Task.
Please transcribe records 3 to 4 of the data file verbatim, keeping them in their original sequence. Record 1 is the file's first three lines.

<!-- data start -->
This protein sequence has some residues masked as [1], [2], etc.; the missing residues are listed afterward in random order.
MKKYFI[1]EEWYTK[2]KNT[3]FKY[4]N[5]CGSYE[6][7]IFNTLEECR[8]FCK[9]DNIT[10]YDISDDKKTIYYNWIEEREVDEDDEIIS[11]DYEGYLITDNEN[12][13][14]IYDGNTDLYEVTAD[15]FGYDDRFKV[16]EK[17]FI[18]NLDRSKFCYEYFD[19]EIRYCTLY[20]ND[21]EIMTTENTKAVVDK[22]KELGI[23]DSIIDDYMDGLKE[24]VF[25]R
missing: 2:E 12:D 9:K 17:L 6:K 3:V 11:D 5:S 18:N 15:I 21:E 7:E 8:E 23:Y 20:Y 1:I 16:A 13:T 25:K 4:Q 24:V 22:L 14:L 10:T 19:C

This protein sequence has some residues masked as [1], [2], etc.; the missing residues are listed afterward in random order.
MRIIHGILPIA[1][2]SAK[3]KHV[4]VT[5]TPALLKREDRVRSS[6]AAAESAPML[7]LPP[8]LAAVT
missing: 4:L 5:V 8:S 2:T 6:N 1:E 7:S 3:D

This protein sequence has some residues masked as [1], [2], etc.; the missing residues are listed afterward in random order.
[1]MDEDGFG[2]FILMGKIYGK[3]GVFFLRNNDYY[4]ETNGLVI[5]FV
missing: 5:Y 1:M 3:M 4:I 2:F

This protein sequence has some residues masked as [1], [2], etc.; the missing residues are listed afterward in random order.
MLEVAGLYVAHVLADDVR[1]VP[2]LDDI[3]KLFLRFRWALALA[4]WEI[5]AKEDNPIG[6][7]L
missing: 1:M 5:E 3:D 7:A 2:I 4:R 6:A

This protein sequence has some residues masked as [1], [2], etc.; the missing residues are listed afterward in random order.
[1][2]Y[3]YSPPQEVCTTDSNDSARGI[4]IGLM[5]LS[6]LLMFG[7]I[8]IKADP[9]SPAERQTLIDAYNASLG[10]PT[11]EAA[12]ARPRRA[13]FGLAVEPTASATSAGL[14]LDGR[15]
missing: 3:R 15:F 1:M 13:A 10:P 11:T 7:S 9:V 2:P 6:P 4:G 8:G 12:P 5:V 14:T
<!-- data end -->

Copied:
This protein sequence has some residues masked as [1], [2], etc.; the missing residues are listed afterward in random order.
[1]MDEDGFG[2]FILMGKIYGK[3]GVFFLRNNDYY[4]ETNGLVI[5]FV
missing: 5:Y 1:M 3:M 4:I 2:F

This protein sequence has some residues masked as [1], [2], etc.; the missing residues are listed afterward in random order.
MLEVAGLYVAHVLADDVR[1]VP[2]LDDI[3]KLFLRFRWALALA[4]WEI[5]AKEDNPIG[6][7]L
missing: 1:M 5:E 3:D 7:A 2:I 4:R 6:A